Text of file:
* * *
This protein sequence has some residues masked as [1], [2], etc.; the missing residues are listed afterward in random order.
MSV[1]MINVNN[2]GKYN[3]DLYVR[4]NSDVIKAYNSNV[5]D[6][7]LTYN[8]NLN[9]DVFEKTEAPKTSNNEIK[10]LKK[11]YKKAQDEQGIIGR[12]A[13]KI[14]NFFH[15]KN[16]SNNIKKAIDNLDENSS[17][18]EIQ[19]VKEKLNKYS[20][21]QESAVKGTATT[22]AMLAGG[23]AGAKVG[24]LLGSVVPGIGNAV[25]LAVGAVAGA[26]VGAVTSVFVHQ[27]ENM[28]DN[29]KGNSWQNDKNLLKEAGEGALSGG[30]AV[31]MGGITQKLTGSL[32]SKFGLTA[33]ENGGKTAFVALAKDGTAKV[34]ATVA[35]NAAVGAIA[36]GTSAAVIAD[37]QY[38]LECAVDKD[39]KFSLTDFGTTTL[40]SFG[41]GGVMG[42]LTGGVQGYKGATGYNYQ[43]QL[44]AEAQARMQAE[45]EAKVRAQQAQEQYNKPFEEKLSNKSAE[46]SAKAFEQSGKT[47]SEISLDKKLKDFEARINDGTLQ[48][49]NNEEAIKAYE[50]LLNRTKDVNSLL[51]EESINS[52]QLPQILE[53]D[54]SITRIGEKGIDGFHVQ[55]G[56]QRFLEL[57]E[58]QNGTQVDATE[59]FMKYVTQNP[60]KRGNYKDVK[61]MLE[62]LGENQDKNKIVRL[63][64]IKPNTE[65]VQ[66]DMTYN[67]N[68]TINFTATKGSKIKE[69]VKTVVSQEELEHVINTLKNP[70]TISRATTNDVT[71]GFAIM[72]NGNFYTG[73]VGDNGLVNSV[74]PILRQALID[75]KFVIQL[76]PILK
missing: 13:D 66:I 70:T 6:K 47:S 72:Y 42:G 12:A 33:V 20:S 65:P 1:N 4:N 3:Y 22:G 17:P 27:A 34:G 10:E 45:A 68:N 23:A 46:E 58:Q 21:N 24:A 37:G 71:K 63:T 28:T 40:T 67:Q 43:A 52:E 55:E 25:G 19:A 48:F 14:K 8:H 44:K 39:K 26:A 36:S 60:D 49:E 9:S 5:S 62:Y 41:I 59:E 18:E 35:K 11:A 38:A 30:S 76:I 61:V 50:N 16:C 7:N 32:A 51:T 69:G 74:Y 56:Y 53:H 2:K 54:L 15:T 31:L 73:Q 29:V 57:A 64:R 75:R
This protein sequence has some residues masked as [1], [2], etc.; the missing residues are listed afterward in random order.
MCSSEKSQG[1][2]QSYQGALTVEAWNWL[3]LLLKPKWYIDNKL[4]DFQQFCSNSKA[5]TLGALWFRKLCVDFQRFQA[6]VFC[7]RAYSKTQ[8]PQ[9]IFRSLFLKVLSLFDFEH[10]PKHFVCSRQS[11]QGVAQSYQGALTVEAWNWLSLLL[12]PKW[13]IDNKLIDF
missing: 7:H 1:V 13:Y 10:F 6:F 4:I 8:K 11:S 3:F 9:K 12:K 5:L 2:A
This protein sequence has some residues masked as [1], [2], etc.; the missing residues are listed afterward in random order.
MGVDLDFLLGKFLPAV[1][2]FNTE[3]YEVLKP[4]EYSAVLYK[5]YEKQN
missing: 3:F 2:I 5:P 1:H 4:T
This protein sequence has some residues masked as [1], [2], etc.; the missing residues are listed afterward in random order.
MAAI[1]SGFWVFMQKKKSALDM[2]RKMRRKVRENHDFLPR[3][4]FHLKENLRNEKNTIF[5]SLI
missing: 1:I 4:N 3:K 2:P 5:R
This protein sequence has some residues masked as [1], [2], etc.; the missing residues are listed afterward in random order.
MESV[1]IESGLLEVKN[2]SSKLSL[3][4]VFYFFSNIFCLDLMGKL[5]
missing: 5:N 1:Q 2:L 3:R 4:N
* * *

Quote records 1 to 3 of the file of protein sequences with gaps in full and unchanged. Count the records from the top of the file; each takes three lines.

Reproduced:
This protein sequence has some residues masked as [1], [2], etc.; the missing residues are listed afterward in random order.
MSV[1]MINVNN[2]GKYN[3]DLYVR[4]NSDVIKAYNSNV[5]D[6][7]LTYN[8]NLN[9]DVFEKTEAPKTSNNEIK[10]LKK[11]YKKAQDEQGIIGR[12]A[13]KI[14]NFFH[15]KN[16]SNNIKKAIDNLDENSS[17][18]EIQ[19]VKEKLNKYS[20][21]QESAVKGTATT[22]AMLAGG[23]AGAKVG[24]LLGSVVPGIGNAV[25]LAVGAVAGA[26]VGAVTSVFVHQ[27]ENM[28]DN[29]KGNSWQNDKNLLKEAGEGALSGG[30]AV[31]MGGITQKLTGSL[32]SKFGLTA[33]ENGGKTAFVALAKDGTAKV[34]ATVA[35]NAAVGAIA[36]GTSAAVIAD[37]QY[38]LECAVDKD[39]KFSLTDFGTTTL[40]SFG[41]GGVMG[42]LTGGVQGYKGATGYNYQ[43]QL[44]AEAQARMQAE[45]EAKVRAQQAQEQYNKPFEEKLSNKSAE[46]SAKAFEQSGKT[47]SEISLDKKLKDFEARINDGTLQ[48][49]NNEEAIKAYE[50]LLNRTKDVNSLL[51]EESINS[52]QLPQILE[53]D[54]SITRIGEKGIDGFHVQ[55]G[56]QRFLEL[57]E[58]QNGTQVDATE[59]FMKYVTQNP[60]KRGNYKDVK[61]MLE[62]LGENQDKNKIVRL[63][64]IKPNTE[65]VQ[66]DMTYN[67]N[68]TINFTATKGSKIKE[69]VKTVVSQEELEHVINTLKNP[70]TISRATTNDVT[71]GFAIM[72]NGNFYTG[73]VGDNGLVNSV[74]PILRQALID[75]KFVIQL[76]PILK
missing: 13:D 66:I 70:T 6:K 47:S 72:Y 42:G 12:A 33:V 20:S 65:P 1:N 4:N 3:Y 22:G 17:P 27:A 34:G 10:E 45:A 68:N 23:A 46:E 58:Q 21:N 24:A 37:G 71:K 63:T 28:T 40:T 67:Q 43:A 52:E 55:E 25:G 19:A 48:F 14:K 8:H 44:K 39:K 26:A 36:S 60:D 49:E 9:S 5:S 62:Y 41:I 59:E 18:E 35:K 11:A 38:A 30:S 76:I 61:V 50:N 16:C 7:N 32:A 51:T 69:G 74:Y 56:Y 53:H 2:K 54:L 15:T 31:L 73:Q 29:V 57:A 64:R 75:R
This protein sequence has some residues masked as [1], [2], etc.; the missing residues are listed afterward in random order.
MCSSEKSQG[1][2]QSYQGALTVEAWNWL[3]LLLKPKWYIDNKL[4]DFQQFCSNSKA[5]TLGALWFRKLCVDFQRFQA[6]VFC[7]RAYSKTQ[8]PQ[9]IFRSLFLKVLSLFDFEH[10]PKHFVCSRQS[11]QGVAQSYQGALTVEAWNWLSLLL[12]PKW[13]IDNKLIDF
missing: 7:H 1:V 13:Y 10:F 6:F 4:I 8:K 11:S 3:F 9:K 12:K 5:L 2:A
This protein sequence has some residues masked as [1], [2], etc.; the missing residues are listed afterward in random order.
MGVDLDFLLGKFLPAV[1][2]FNTE[3]YEVLKP[4]EYSAVLYK[5]YEKQN
missing: 3:F 2:I 5:P 1:H 4:T